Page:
Pierre Teilhard De Chardin was a Jesuit priest who also became a noted geologist. Through his geological studies as well as his spiritual orientation Teilhard developed a God-centered theory of evolution which he articulated through many writings, most notably Phenomenon of Man.
Teilhard was also a mystic who expressed his deep belief that God permeated all of creation and in fact was a continuing creative force in all of life. Teilhard believed that evolution indeed was real, that God was the driving Force within evolution, and that all of life was evolving toward a point of completion and unity with God — what Teilhard called the omega point. Teilhard’s acceptance of evolution as a scientific reality got him into trouble. The Vatican in essence made an effort to silence him.
Teilhard died some years before his Church accepted his works, thanks in part to the overall renewal initiated by St. John XXIII. Teilhard’s theories received much attention during the 60s but are much less known nowadays. That may change.
There is increasing interest in the notion of “Cosmic Christ”, articulated in part by Matthew Fox (another rebel!). This notion bears striking similarity to Teilhard’s theories of God as the driving force in all of creation, moving all of creation forward toward a Unifying Point.
Teilhard, like Carl Jung, is not easy to read and I certainly do not believe I have a full understanding of his theories. But he has enriched my life by helping me to see God throughout all of creation and, more importantly, to see the invitation for all of us to participate in God’s continuing creation. As he wrote in the more accessible Divine Milieu, “We may imagine that creation was completed long ago but that would be quite wrong because it continues still and at the highest levels of the world.” (p.62)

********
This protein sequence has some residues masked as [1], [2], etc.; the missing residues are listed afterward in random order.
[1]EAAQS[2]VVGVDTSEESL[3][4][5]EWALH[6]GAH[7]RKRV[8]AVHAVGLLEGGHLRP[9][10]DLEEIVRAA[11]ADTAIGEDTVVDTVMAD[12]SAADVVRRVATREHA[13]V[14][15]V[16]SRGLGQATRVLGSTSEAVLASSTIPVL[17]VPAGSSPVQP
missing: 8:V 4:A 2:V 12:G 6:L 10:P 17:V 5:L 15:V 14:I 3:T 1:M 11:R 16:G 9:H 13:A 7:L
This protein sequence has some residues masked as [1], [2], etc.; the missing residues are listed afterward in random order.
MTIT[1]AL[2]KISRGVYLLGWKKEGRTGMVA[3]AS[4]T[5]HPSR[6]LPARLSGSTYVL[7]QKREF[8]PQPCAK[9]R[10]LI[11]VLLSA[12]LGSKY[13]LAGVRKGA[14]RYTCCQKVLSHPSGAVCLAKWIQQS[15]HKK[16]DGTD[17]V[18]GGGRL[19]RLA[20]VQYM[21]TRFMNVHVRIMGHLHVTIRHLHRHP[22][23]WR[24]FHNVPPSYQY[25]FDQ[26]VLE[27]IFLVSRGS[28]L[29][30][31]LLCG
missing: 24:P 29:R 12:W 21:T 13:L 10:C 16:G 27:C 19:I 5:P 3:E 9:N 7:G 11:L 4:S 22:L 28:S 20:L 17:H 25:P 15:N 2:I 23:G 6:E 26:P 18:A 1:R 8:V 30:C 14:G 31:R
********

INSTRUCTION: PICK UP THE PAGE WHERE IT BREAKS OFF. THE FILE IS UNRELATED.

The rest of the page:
I’ve come to believe that this notion of creation continuing is an important spiritual and ethical imperative. It calls us first of all to be respectful of all of creation. It also calls us to nurture and develop our own creative potential. Just as Freud postulated a will to pleasure and Frankl a will to meaning, I’ve come to believe that we are all endowed with a will to create. Not all of us are gifted painters or dancers or musicians but we are all called to be creative in our approach to life and living. As I’ve written elsewhere, it is my firm belief that, at the very least, we all have a Poet Within, waiting to be activated.
I’ve come to see that my own journey of faith needs to embrace science, not reject it. Teilhard has provided one of the lamps unto my feet along the way.
Reflection: 1. How have you been nurturing your creativity?
2. Does science enrich your spiritual journey in any way?
Further Reading: As noted above, reading Teilhard is not easy. I would recommend Ursula Kings’ collection of his writings that appears in the Orbis Modern Spiritual Masters Series. I’d also recommend my personal favorite The Divine Milieu. Finally, I highly recommend William Ockham’s excellent blog at <www.teilhard.com>